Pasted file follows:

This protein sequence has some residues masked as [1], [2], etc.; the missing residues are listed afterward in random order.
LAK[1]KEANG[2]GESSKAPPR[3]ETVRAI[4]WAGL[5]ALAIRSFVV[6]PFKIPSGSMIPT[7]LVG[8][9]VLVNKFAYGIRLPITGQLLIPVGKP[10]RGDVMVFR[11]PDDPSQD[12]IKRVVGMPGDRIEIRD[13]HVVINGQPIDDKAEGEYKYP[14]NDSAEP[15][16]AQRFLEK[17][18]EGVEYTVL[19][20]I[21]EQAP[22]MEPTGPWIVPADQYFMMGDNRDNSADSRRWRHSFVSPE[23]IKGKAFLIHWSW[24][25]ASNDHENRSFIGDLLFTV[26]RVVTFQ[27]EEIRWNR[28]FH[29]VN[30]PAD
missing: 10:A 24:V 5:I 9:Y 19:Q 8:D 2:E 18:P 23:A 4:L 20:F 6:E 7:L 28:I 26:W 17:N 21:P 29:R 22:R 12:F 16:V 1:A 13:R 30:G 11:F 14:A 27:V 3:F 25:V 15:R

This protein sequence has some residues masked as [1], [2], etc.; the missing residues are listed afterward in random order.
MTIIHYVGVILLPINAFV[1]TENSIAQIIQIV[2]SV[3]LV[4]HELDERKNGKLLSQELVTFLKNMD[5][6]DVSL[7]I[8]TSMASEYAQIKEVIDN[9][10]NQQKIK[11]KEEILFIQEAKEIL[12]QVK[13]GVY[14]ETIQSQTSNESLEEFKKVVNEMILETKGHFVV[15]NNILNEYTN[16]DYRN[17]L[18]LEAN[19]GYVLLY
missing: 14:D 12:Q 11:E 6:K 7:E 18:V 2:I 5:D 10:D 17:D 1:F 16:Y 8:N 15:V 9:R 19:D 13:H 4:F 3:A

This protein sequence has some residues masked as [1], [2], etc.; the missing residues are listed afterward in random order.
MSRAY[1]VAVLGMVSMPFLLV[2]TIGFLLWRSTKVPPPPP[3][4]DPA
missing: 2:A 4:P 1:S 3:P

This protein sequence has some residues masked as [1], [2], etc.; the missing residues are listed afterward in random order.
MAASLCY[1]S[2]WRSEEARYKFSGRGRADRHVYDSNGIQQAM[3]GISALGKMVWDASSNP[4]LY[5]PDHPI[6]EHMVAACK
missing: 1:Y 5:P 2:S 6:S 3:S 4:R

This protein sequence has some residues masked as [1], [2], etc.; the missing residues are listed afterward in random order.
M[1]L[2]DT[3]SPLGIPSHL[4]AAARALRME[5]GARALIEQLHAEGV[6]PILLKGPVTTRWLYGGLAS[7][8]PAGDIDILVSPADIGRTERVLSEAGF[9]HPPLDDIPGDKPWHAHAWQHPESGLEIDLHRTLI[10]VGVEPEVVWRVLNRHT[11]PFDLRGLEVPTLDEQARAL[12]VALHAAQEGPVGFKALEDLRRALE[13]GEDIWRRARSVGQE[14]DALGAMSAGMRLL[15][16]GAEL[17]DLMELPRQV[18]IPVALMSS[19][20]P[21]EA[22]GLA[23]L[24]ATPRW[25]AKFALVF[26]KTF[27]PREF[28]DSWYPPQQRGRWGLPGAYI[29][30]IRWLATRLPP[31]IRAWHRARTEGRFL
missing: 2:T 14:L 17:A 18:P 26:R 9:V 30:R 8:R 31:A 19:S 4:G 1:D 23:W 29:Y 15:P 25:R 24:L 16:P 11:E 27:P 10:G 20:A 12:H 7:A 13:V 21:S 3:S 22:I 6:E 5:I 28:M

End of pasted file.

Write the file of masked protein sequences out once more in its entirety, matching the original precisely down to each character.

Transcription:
This protein sequence has some residues masked as [1], [2], etc.; the missing residues are listed afterward in random order.
LAK[1]KEANG[2]GESSKAPPR[3]ETVRAI[4]WAGL[5]ALAIRSFVV[6]PFKIPSGSMIPT[7]LVG[8][9]VLVNKFAYGIRLPITGQLLIPVGKP[10]RGDVMVFR[11]PDDPSQD[12]IKRVVGMPGDRIEIRD[13]HVVINGQPIDDKAEGEYKYP[14]NDSAEP[15][16]AQRFLEK[17][18]EGVEYTVL[19][20]I[21]EQAP[22]MEPTGPWIVPADQYFMMGDNRDNSADSRRWRHSFVSPE[23]IKGKAFLIHWSW[24][25]ASNDHENRSFIGDLLFTV[26]RVVTFQ[27]EEIRWNR[28]FH[29]VN[30]PAD
missing: 10:A 24:V 5:I 9:Y 19:Q 8:D 2:E 18:P 23:A 4:L 20:F 6:E 7:L 28:I 26:W 17:N 21:P 29:R 22:R 12:F 16:V 1:A 13:R 30:G 11:F 14:A 27:V 3:F 25:V 15:R

This protein sequence has some residues masked as [1], [2], etc.; the missing residues are listed afterward in random order.
MTIIHYVGVILLPINAFV[1]TENSIAQIIQIV[2]SV[3]LV[4]HELDERKNGKLLSQELVTFLKNMD[5][6]DVSL[7]I[8]TSMASEYAQIKEVIDN[9][10]NQQKIK[11]KEEILFIQEAKEIL[12]QVK[13]GVY[14]ETIQSQTSNESLEEFKKVVNEMILETKGHFVV[15]NNILNEYTN[16]DYRN[17]L[18]LEAN[19]GYVLLY
missing: 14:D 12:Q 11:E 6:K 7:E 18:V 2:I 5:D 10:D 17:D 1:F 16:Y 8:N 15:V 9:R 19:D 13:H 4:F 3:A

This protein sequence has some residues masked as [1], [2], etc.; the missing residues are listed afterward in random order.
MSRAY[1]VAVLGMVSMPFLLV[2]TIGFLLWRSTKVPPPPP[3][4]DPA
missing: 2:A 4:P 1:S 3:P

This protein sequence has some residues masked as [1], [2], etc.; the missing residues are listed afterward in random order.
MAASLCY[1]S[2]WRSEEARYKFSGRGRADRHVYDSNGIQQAM[3]GISALGKMVWDASSNP[4]LY[5]PDHPI[6]EHMVAACK
missing: 1:Y 5:P 2:S 6:S 3:S 4:R

This protein sequence has some residues masked as [1], [2], etc.; the missing residues are listed afterward in random order.
M[1]L[2]DT[3]SPLGIPSHL[4]AAARALRME[5]GARALIEQLHAEGV[6]PILLKGPVTTRWLYGGLAS[7][8]PAGDIDILVSPADIGRTERVLSEAGF[9]HPPLDDIPGDKPWHAHAWQHPESGLEIDLHRTLI[10]VGVEPEVVWRVLNRHT[11]PFDLRGLEVPTLDEQARAL[12]VALHAAQEGPVGFKALEDLRRALE[13]GEDIWRRARSVGQE[14]DALGAMSAGMRLL[15][16]GAEL[17]DLMELPRQV[18]IPVALMSS[19][20]P[21]EA[22]GLA[23]L[24]ATPRW[25]AKFALVF[26]KTF[27]PREF[28]DSWYPPQQRGRWGLPGAYI[29][30]IRWLATRLPP[31]IRAWHRARTEGRFL
missing: 2:T 14:L 17:A 18:P 26:R 9:V 30:R 8:R 31:A 19:S 4:G 1:D 23:W 29:Y 15:P 25:R 24:L 16:P 11:E 27:P 10:G 20:A 12:H 7:A 13:V 21:S 3:S 22:I 6:E 5:I 28:M